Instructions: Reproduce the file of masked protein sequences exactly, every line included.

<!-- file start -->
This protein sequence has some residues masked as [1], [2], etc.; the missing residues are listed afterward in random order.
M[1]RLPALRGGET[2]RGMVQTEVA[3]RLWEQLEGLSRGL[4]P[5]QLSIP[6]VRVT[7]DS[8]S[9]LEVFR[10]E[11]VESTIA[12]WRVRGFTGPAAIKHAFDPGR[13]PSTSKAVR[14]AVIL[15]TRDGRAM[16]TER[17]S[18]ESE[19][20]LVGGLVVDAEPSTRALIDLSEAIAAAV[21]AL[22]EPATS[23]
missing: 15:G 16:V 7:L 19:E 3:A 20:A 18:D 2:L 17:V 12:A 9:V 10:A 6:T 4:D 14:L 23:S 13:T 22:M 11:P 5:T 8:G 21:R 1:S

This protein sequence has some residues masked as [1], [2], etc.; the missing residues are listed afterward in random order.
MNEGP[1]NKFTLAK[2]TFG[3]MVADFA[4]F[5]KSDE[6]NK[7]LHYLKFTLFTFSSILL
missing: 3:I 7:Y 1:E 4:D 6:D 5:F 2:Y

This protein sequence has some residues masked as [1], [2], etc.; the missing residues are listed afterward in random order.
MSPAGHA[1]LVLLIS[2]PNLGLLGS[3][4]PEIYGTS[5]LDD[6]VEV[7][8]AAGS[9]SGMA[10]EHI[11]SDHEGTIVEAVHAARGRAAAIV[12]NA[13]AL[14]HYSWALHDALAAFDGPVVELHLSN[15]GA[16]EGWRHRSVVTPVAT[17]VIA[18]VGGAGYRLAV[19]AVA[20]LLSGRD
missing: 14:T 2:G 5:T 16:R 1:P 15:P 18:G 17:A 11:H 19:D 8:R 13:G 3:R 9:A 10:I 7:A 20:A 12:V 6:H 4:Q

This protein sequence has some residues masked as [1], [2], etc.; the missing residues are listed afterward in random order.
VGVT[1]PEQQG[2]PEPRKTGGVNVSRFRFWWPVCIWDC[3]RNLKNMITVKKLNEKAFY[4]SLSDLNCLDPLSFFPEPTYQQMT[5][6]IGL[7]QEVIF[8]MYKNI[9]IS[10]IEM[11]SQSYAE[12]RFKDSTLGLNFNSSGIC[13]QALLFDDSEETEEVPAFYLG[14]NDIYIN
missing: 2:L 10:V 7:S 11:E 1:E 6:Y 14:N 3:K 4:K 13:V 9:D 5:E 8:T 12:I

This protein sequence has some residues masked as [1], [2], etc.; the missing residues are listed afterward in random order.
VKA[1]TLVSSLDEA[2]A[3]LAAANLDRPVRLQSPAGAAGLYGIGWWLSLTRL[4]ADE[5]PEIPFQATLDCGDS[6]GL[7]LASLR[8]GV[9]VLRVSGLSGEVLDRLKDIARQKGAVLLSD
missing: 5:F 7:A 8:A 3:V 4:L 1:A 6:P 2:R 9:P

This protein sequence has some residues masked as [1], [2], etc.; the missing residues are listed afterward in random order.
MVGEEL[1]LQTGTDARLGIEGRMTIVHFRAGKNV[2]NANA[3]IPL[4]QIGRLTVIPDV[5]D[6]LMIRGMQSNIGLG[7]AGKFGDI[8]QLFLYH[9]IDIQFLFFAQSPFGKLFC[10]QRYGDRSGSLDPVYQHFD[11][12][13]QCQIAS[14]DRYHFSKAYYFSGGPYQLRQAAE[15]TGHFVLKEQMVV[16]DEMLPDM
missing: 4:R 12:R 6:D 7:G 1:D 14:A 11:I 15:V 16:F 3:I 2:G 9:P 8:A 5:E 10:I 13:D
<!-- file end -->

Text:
This protein sequence has some residues masked as [1], [2], etc.; the missing residues are listed afterward in random order.
M[1]RLPALRGGET[2]RGMVQTEVA[3]RLWEQLEGLSRGL[4]P[5]QLSIP[6]VRVT[7]DS[8]S[9]LEVFR[10]E[11]VESTIA[12]WRVRGFTGPAAIKHAFDPGR[13]PSTSKAVR[14]AVIL[15]TRDGRAM[16]TER[17]S[18]ESE[19][20]LVGGLVVDAEPSTRALIDLSEAIAAAV[21]AL[22]EPATS[23]
missing: 15:G 16:V 7:L 19:E 3:A 20:A 18:D 2:L 17:V 12:A 9:V 10:A 6:T 4:D 14:L 23:S 13:T 22:M 11:P 5:T 8:G 21:R 1:S

This protein sequence has some residues masked as [1], [2], etc.; the missing residues are listed afterward in random order.
MNEGP[1]NKFTLAK[2]TFG[3]MVADFA[4]F[5]KSDE[6]NK[7]LHYLKFTLFTFSSILL
missing: 3:I 7:Y 1:E 4:D 6:D 5:F 2:Y

This protein sequence has some residues masked as [1], [2], etc.; the missing residues are listed afterward in random order.
MSPAGHA[1]LVLLIS[2]PNLGLLGS[3][4]PEIYGTS[5]LDD[6]VEV[7][8]AAGS[9]SGMA[10]EHI[11]SDHEGTIVEAVHAARGRAAAIV[12]NA[13]AL[14]HYSWALHDALAAFDGPVVELHLSN[15]GA[16]EGWRHRSVVTPVAT[17]VIA[18]VGGAGYRLAV[19]AVA[20]LLSGRD
missing: 14:T 2:G 5:T 16:R 1:P 15:P 18:G 17:A 11:H 19:D 8:R 13:G 3:R 9:A 10:I 7:A 20:A 12:V 6:H 4:Q

This protein sequence has some residues masked as [1], [2], etc.; the missing residues are listed afterward in random order.
VGVT[1]PEQQG[2]PEPRKTGGVNVSRFRFWWPVCIWDC[3]RNLKNMITVKKLNEKAFY[4]SLSDLNCLDPLSFFPEPTYQQMT[5][6]IGL[7]QEVIF[8]MYKNI[9]IS[10]IEM[11]SQSYAE[12]RFKDSTLGLNFNSSGIC[13]QALLFDDSEETEEVPAFYLG[14]NDIYIN
missing: 2:L 10:V 7:S 11:E 1:E 6:Y 14:N 3:K 4:K 13:V 9:D 5:E 8:T 12:I

This protein sequence has some residues masked as [1], [2], etc.; the missing residues are listed afterward in random order.
VKA[1]TLVSSLDEA[2]A[3]LAAANLDRPVRLQSPAGAAGLYGIGWWLSLTRL[4]ADE[5]PEIPFQATLDCGDS[6]GL[7]LASLR[8]GV[9]VLRVSGLSGEVLDRLKDIARQKGAVLLSD
missing: 5:F 7:A 8:A 3:V 4:L 1:A 6:P 2:R 9:P

This protein sequence has some residues masked as [1], [2], etc.; the missing residues are listed afterward in random order.
MVGEEL[1]LQTGTDARLGIEGRMTIVHFRAGKNV[2]NANA[3]IPL[4]QIGRLTVIPDV[5]D[6]LMIRGMQSNIGLG[7]AGKFGDI[8]QLFLYH[9]IDIQFLFFAQSPFGKLFC[10]QRYGDRSGSLDPVYQHFD[11][12][13]QCQIAS[14]DRYHFSKAYYFSGGPYQLRQAAE[15]TGHFVLKEQMVV[16]DEMLPDM
missing: 4:R 12:R 6:D 7:G 1:D 14:A 11:I 15:V 16:F 3:I 2:G 9:P 8:A 5:E 10:I 13:D